• Acyclovir (Zovirax):Acyclovir has been well studied in people living with HIV and used for many years to treat both types of herpes. It is available in a topical cream, pills and IV formulation, and rarely causes side effects. Most experts agree that the cream is not very effective and that pills are best for mild to moderate flare-ups or suppressive therapy. IV acyclovir is used for serious flare-ups or outbreaks that affect internal organs, such as the central nervous system. The oral dose used to treat flare-ups is taken three times a day, usually for 5–10 days. It works best if it’s started within 24 hours of the first sign of symptoms or the prodrome stage. The dose can be doubled if the sores fail to respond. Acyclovir has been well studied during pregnancy and appears safe to use.
  • Valacyclovir (Valtrex):Valacyclovir has been approved specifically for treating herpes in people living with HIV and rarely causes side effects. For mild to moderate herpes flare-ups, the dose is taken twice a day for 5–10 days. Treatment will work best if it is started within 24 hours of the first sign of symptoms or the prodrome stage. Valacyclovir appears safe to use during pregnancy, and offers better dosing.
  • Famciclovir (Famvir):Famciclovir is taken by mouth twice a day for 5–10 days. Treatment will work best if it is started within 24 hours of the first sign of symptoms or the prodrome stage. Famciclovir appears safe to use during pregnancy, and offers better dosing.
  • Trifluridine (Viroptic):Trifluridine drops are used to treat HSV infection of the eye(s). One drop is placed in the affected eye, every two hours, for up to 21 days. It is not used to treat or prevent HSV disease in other parts of the body.

In some cases, herpes flare-ups do not respond to acyclovir, valacyclovir or famciclovir, probably due to resistant forms of HSV-1 and HSV-2. People living with HIV with suppressed immune systems—CD4 counts below 100—who have been on long-term acyclovir have developed drug-resistant herpes. Because acyclovir is similar to the other two drugs, simply switching one for the other is not usually effective.

Currently, foscarnet (Foscavir) is the most common treatment for acyclovir-resistant herpes. It must be given by an IV line, usually three times a day, often in a hospital or under the close supervision of an in-home nurse.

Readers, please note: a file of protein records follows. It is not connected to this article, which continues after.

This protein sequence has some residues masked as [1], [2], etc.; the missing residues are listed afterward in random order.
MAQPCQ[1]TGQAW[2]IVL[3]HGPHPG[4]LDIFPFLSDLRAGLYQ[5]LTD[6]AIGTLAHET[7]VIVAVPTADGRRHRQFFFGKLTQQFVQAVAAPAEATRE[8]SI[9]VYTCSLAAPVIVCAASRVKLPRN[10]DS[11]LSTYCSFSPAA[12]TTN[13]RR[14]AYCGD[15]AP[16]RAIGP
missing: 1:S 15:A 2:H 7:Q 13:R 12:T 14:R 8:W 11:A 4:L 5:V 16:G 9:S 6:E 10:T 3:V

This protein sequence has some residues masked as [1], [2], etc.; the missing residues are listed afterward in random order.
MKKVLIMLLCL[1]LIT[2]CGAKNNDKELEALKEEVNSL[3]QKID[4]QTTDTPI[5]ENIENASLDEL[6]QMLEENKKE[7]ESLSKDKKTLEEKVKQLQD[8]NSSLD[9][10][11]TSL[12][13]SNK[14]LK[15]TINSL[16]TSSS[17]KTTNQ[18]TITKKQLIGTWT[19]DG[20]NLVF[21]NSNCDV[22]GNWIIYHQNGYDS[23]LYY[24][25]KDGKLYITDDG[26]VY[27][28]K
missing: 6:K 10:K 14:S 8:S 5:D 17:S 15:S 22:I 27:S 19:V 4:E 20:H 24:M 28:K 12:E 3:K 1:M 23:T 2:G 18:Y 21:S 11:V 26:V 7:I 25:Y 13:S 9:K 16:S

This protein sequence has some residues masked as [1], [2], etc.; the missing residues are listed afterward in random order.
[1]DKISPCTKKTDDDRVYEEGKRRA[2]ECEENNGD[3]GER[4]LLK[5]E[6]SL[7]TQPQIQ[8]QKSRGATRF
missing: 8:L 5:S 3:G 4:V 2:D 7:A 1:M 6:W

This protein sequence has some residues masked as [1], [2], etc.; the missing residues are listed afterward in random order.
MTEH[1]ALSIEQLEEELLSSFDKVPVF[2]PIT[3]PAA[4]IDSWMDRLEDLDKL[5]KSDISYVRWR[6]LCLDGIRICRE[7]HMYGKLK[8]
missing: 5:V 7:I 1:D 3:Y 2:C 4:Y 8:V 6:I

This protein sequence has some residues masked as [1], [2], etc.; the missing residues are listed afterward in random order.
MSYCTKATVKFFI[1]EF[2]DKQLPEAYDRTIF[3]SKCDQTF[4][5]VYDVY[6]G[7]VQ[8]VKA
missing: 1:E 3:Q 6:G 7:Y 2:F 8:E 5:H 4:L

Some healthy tips:

  • During a flare-up, it’s important to keep the sores and the area around the sores as clean and dry as possible. This will help it heal well. Some doctors recommend warm showers to cleanse the infected area. Afterwards, towel dry gently, or dry the area with a hair dryer on a low or cool setting. To prevent chaffing, avoid tight-fitting underwear. Most creams and lotions do no good and may even irritate the area.
  • The amino acids lysine and arginine have been shown to play a role in herpes flare-ups. According to some new research, lysine can help control flare-ups. On the other hand, arginine can actually make them worse. In turn, foods that are rich in lysine—but low in arginine—can help control both oral and genital herpes. Fish, chicken, beef, lamb, milk, cheese, beans, brewer’s yeast, mung bean sprouts and most fruits and vegetables have more lysine than arginine, except for peas. Gelatin, chocolate, carob, coconut, oats, whole wheat and white flour, peanuts, soybeans, and wheat germ have more arginine than lysine.

Can herpes be prevented?

Vaccines to prevent herpes infections are currently being studied and may be available in 3–5 years. Vaccines will only prevent the infection from occurring in the first place—they won’t likely help control flare-ups in people who already have herpes.

Since herpes is often transmitted when it’s shedding with no symptoms, people with herpes may want to take suppressive treatment in order to prevent passing the virus onto others. In this case, acyclovir, valacyclovir and famciclovir may be used. The correct and consistent use of condoms can also help prevent transmission, as well as disclosing herpes status to sex partners.

To prevent transmission to a newborn, Caesarian section may be recommended if HSV-2 prodrome or disease is present prior to childbirth.

Are there any experimental treatments?

New drugs are being studied for treating herpes, including a topical foscarnet cream and a topical cidofovir gel. Trifluridine is also being studied as a topical cream.

If you would like to find out more about these studies, visit ClinicalTrials.gov, a site run by the U.S. National Institutes of Health. The site has information about all HIV-related clinical studies in the United States. For more info, you can call their toll-free number at 1-800-HIV-0440 (1-800-448-0440) or email [email protected]

Last Reviewed: January 24, 2019